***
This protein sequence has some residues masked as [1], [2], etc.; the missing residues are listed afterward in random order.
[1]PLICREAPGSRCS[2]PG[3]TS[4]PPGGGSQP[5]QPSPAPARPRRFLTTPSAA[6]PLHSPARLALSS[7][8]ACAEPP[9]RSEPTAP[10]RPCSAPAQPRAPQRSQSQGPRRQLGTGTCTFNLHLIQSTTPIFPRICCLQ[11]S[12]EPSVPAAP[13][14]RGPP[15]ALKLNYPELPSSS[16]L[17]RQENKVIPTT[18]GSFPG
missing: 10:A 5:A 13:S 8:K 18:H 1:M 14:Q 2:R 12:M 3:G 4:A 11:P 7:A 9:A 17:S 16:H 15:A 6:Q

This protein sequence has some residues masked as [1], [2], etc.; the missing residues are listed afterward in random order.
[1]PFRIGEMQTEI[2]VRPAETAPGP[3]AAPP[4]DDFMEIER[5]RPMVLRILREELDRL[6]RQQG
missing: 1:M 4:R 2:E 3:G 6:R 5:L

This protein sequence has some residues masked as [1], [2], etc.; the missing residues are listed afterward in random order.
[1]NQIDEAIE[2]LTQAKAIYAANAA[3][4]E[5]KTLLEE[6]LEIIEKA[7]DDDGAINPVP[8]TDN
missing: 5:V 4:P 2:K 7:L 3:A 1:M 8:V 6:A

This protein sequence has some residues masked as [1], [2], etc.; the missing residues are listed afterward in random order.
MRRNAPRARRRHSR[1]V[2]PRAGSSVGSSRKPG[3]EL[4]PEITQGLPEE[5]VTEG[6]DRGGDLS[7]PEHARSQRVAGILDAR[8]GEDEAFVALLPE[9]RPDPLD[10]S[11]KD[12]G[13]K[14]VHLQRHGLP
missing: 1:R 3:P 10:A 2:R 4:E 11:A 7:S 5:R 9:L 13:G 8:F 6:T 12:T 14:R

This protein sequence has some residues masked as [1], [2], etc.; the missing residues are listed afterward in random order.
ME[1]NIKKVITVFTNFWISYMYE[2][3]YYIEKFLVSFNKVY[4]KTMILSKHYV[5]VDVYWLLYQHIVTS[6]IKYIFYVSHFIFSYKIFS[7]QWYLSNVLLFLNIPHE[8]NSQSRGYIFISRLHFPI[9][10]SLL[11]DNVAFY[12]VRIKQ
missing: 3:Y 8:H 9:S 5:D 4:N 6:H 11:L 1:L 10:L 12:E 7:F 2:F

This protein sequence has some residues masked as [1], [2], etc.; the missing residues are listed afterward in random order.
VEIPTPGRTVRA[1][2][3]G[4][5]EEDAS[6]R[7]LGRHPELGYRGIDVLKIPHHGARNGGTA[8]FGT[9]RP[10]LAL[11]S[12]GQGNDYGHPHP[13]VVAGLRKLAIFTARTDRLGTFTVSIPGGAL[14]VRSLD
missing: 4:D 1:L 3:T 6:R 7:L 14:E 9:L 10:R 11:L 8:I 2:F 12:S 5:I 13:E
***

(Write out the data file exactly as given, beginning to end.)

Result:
This protein sequence has some residues masked as [1], [2], etc.; the missing residues are listed afterward in random order.
[1]PLICREAPGSRCS[2]PG[3]TS[4]PPGGGSQP[5]QPSPAPARPRRFLTTPSAA[6]PLHSPARLALSS[7][8]ACAEPP[9]RSEPTAP[10]RPCSAPAQPRAPQRSQSQGPRRQLGTGTCTFNLHLIQSTTPIFPRICCLQ[11]S[12]EPSVPAAP[13][14]RGPP[15]ALKLNYPELPSSS[16]L[17]RQENKVIPTT[18]GSFPG
missing: 10:A 5:A 13:S 8:K 18:H 1:M 14:Q 2:R 12:M 3:G 4:A 11:P 7:A 9:A 17:S 16:H 15:A 6:Q

This protein sequence has some residues masked as [1], [2], etc.; the missing residues are listed afterward in random order.
[1]PFRIGEMQTEI[2]VRPAETAPGP[3]AAPP[4]DDFMEIER[5]RPMVLRILREELDRL[6]RQQG
missing: 1:M 4:R 2:E 3:G 6:R 5:L

This protein sequence has some residues masked as [1], [2], etc.; the missing residues are listed afterward in random order.
[1]NQIDEAIE[2]LTQAKAIYAANAA[3][4]E[5]KTLLEE[6]LEIIEKA[7]DDDGAINPVP[8]TDN
missing: 5:V 4:P 2:K 7:L 3:A 1:M 8:V 6:A

This protein sequence has some residues masked as [1], [2], etc.; the missing residues are listed afterward in random order.
MRRNAPRARRRHSR[1]V[2]PRAGSSVGSSRKPG[3]EL[4]PEITQGLPEE[5]VTEG[6]DRGGDLS[7]PEHARSQRVAGILDAR[8]GEDEAFVALLPE[9]RPDPLD[10]S[11]KD[12]G[13]K[14]VHLQRHGLP
missing: 1:R 3:P 10:A 2:R 4:E 11:A 7:S 5:R 9:L 13:G 8:F 6:T 12:T 14:R

This protein sequence has some residues masked as [1], [2], etc.; the missing residues are listed afterward in random order.
ME[1]NIKKVITVFTNFWISYMYE[2][3]YYIEKFLVSFNKVY[4]KTMILSKHYV[5]VDVYWLLYQHIVTS[6]IKYIFYVSHFIFSYKIFS[7]QWYLSNVLLFLNIPHE[8]NSQSRGYIFISRLHFPI[9][10]SLL[11]DNVAFY[12]VRIKQ
missing: 3:Y 8:H 9:S 5:D 4:N 6:H 11:L 1:L 10:L 12:E 7:F 2:F

This protein sequence has some residues masked as [1], [2], etc.; the missing residues are listed afterward in random order.
VEIPTPGRTVRA[1][2][3]G[4][5]EEDAS[6]R[7]LGRHPELGYRGIDVLKIPHHGARNGGTA[8]FGT[9]RP[10]LAL[11]S[12]GQGNDYGHPHP[13]VVAGLRKLAIFTARTDRLGTFTVSIPGGAL[14]VRSLD
missing: 4:D 1:L 3:T 6:R 7:L 14:E 9:L 10:R 11:L 8:I 2:F 12:S 5:I 13:E